People are more interested in hearing what God has done for you
than they are in hearing what you have done for God.
Over the last forty years I have heard many speakers from a number of organizations and churches. The messages that have had the greatest impact on my life have been those which focused on what God had done in their lives. Although challenged often by the lives of others as they describe the ministry given to them by the Lord, I can not always identify with them. At times I am intimidated. I have concluded after listening to some speakers that they have gifts that I don’t possess or networks of people I don’t have. If I had wanted to see what they have experienced happen in my life I wouldn’t know where to start.
When a person relates what God has done for them it strikes a familiar cord. We can identify readily with their need, for we have experienced it ourselves. Whether the need was financial, a health issue, a family concern, a troubled relationship, or discouragement, it is something to which we can relate. In sharing a need and describing how God met that need, they are speaking from a position of weakness instead of strength. We cannot all identify with a person’s strength, but we can with their frailties because we are all jars of clay. II Corinthians 4:7 states “But we have this treasure in jars of clay to show that this all-surpassing power is from God and not from us.” It is in our common experience as jars of clay that we can identify with others and witness the “all-surpassing power” of God.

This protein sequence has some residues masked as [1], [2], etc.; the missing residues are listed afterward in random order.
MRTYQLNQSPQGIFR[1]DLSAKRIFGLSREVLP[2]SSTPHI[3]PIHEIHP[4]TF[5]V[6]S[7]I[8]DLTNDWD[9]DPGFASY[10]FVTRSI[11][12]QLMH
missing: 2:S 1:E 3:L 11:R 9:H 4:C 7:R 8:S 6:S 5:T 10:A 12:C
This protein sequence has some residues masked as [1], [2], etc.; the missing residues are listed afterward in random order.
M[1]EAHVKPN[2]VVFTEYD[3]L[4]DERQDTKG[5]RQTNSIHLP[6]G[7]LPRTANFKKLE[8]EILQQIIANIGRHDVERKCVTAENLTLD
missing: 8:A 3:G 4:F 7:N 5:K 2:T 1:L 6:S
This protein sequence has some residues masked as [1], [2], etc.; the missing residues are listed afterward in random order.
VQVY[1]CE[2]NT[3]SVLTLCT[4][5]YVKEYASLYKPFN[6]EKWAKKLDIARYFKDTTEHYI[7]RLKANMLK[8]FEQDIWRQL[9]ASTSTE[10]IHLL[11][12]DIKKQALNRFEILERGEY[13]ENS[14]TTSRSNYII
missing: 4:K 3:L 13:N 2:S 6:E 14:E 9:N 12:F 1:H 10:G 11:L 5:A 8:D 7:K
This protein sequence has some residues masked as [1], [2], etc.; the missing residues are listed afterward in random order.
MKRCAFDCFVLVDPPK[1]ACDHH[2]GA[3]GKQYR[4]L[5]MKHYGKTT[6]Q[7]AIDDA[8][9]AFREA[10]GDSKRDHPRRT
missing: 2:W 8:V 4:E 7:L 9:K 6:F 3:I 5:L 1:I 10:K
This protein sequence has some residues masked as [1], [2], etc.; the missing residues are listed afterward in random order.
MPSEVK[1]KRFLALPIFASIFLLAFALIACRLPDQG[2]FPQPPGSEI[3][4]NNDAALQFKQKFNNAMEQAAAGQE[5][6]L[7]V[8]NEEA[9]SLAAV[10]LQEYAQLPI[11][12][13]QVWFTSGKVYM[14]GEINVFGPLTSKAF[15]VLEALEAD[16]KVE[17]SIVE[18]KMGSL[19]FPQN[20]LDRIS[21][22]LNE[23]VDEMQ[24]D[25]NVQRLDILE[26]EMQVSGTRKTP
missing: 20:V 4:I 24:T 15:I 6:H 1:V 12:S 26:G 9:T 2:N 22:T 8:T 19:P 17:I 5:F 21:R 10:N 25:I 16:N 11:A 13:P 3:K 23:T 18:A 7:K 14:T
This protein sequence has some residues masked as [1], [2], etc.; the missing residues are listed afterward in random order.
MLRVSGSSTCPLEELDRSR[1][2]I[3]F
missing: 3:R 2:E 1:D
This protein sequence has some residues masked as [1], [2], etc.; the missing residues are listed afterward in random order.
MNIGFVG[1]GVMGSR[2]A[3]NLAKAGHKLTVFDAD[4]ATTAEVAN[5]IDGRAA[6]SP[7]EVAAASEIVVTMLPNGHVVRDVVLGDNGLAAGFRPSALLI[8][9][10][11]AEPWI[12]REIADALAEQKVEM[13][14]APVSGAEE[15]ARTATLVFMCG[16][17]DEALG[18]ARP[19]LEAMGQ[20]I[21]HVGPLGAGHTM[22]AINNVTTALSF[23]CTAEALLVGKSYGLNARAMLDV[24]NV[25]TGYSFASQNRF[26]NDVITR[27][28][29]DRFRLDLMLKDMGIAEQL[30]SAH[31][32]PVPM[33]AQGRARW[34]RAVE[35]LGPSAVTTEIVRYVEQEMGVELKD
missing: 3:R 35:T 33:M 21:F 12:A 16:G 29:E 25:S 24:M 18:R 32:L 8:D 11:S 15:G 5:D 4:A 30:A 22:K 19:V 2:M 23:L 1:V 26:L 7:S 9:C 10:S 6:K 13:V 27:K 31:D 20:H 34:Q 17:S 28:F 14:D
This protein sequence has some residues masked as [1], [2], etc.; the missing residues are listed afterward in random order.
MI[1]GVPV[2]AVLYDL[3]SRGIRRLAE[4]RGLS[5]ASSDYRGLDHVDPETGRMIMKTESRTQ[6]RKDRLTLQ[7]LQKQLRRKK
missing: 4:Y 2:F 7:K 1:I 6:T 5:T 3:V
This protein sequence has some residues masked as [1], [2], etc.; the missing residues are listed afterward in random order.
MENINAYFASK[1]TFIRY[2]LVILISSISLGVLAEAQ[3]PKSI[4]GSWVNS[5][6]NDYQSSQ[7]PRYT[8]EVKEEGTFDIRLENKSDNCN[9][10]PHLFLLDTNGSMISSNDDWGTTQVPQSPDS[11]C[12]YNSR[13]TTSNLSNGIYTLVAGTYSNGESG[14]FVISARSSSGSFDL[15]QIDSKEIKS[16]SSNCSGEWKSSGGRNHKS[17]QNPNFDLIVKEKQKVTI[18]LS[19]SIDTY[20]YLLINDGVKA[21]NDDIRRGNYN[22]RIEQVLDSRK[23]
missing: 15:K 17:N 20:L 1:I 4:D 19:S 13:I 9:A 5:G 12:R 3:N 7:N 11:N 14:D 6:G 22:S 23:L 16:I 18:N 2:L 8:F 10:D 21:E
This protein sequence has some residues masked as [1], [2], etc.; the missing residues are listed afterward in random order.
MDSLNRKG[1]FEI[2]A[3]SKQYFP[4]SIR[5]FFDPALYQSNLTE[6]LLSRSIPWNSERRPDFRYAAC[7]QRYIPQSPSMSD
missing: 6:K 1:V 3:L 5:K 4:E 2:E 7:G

Paul recognizes the power that is present in weakness and therefore relates in II Corinthians 12:9-10. “But he said to me, ‘My grace is sufficient for you, for my power is made perfect in weakness.‘ Therefore I will boast all the more gladly about my weaknesses, so that Christ’s power may rest on me. That is why for Christ’s sake, I delight in weaknesses, in insults, in hardships, in persecutions, in difficulties. For when I am weak, then I am strong.”
It is in our weakness that a door is opened for God’s grace to be realized. Who among us has not been comforted many times by the Lord’s words to Paul “My grace is sufficient for you?” This may have been simply a special sense of His presence during a time of bewilderment, anxiety or loneliness. At other times the Lord may have directed us to a specific scripture passage that brought comfort in bereavement or clarity in a time of uncertainty. He may have brought encouragement to our lives by sending another person our way to remind us of the Lord’s love and care. We also have had experiences where the Hand of the Lord has moved to change our circumstances in which we found ourselves. The Apostle Paul experienced all of these in his life. He not only relates that God comforted him in all of his troubles but stated the reason why he was comforted in the following passage. (II Corinthians 1:3-4) “Praise be to the God and Father of our Lord Jesus Christ, the Father of compassion and the God of all comfort, who comforts us in all our troubles, so that we can comfort those in any trouble with the comfort we ourselves have received from God.”
Has the Lord comforted you by a special awareness of His presence, a reminder of one of His promises in the scriptures, by the presence of a friend, or his Mighty Hand to alter your circumstances? As God has comforted us in all our troubles, we need to comfort others by relating to them how God has comforted us. They are more interested in hearing about what God has done for us than in hearing about what we have done for God.
In Christ, Richard Spann